Thousands of Reddit discussion forums have “gone dark” — temporarily closing their virtual doors — for what’s planned as a two-day protest over the company’s move to charge third-party apps for API access to the site.

More than 6,500 subreddits as of Monday morning have gone dark, according to Reddark, a site that’s tracking the shutdowns. Those joining in the blackout include some of the most popular subreddits on the site, including r/funny, r/science, r/gaming, r/aww, r/Music, r/todayilearned and r/pics.

“/r/Funny has gone private as part of the coordinated protest against Reddit’s exorbitant new API pricing,” says a notice on the forum’s landing page. “This community has shut down and will not grant access requests during the protest.”

What kicked off the backlash: On April 18, Reddit announced it would start charging for access to its application programming interface (API) for third parties that “additional capabilities, higher usage limits, and broader usage rights.” The new pricing is supposed to go into effect July 1, 2023. Reddit CEO Steve Huffman, in a post Friday, acknowledged “frustration” among many moderators about the policy change. But, he said, “Reddit needs to be a self-sustaining business, and to do that, we can no longer subsidize commercial entities that require large-scale data use.”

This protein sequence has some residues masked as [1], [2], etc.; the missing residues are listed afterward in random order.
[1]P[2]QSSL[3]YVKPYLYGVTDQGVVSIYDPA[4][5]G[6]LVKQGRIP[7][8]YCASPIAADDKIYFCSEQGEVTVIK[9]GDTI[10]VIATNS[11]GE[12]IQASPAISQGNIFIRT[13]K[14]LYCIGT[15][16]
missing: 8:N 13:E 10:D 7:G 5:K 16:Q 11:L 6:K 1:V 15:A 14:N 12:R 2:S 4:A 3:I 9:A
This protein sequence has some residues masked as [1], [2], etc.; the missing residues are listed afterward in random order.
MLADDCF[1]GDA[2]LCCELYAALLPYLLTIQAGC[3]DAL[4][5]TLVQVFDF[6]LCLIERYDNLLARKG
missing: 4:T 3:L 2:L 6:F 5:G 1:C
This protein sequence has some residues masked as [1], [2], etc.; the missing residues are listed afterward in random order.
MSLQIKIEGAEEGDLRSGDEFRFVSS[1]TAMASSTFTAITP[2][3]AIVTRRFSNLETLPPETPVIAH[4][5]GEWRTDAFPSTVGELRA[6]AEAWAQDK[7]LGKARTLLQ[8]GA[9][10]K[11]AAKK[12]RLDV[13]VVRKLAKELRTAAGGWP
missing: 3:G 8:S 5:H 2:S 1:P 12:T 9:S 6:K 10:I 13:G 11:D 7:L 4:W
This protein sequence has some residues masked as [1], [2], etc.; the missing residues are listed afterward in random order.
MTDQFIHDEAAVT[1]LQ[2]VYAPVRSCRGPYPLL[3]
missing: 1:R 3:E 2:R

Some app developers say they’ll be forced to shut down because of Reddit’s move to monetize API access. Christian Selig, developer of Reddit client app Apollo, said Reddit’s new pricing would cost him as much as $20 million per year — and that therefore Apollo expects to shut down on June 30.

The moderators and users who are protesting Reddit’s decision to charge for API access say the change will have an adverse impact on their communities.

“Reddit relies on volunteer moderators to keep its platform welcoming and free of objectionable material. It also relies on uncompensated contributors to populate its numerous communities with content,” says a post on r/Jokes (which hasn’t gone dark itself) about the blackout. The API decision “promises to adversely impact both groups: Without effective tools (which Reddit has frequently promised and then failed to deliver), moderators cannot combat spammers, bad actors or the entities who enable either, and without the freedom to choose how and where they access Reddit, many contributors will simply leave… The very elements which differentiate Reddit – the foundations that draw its audience – will be eliminated, reducing the site to another dead cog in the Ennui Engine.”

According to the notice on r/Jokes, “We implore Reddit to listen to its moderators, its contributors, and its everyday users; to the people whose activity has allowed the platform to exist at all: Do not sacrifice long-term viability for the sake of a short-lived illusion. Do not tacitly enable bad actors by working against your volunteers. Do not posture for your looming IPO while giving no thought to what may come afterward.”

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